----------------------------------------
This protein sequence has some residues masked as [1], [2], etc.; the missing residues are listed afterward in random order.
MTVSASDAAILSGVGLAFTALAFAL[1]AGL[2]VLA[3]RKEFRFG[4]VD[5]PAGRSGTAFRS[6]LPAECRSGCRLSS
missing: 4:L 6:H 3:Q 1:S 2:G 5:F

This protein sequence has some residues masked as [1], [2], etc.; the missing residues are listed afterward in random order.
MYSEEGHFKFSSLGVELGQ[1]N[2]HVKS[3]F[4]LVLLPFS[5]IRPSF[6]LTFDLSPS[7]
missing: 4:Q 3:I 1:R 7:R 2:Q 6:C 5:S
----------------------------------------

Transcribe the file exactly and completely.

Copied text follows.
This protein sequence has some residues masked as [1], [2], etc.; the missing residues are listed afterward in random order.
MTVSASDAAILSGVGLAFTALAFAL[1]AGL[2]VLA[3]RKEFRFG[4]VD[5]PAGRSGTAFRS[6]LPAECRSGCRLSS
missing: 4:L 6:H 3:Q 1:S 2:G 5:F

This protein sequence has some residues masked as [1], [2], etc.; the missing residues are listed afterward in random order.
MYSEEGHFKFSSLGVELGQ[1]N[2]HVKS[3]F[4]LVLLPFS[5]IRPSF[6]LTFDLSPS[7]
missing: 4:Q 3:I 1:R 7:R 2:Q 6:C 5:S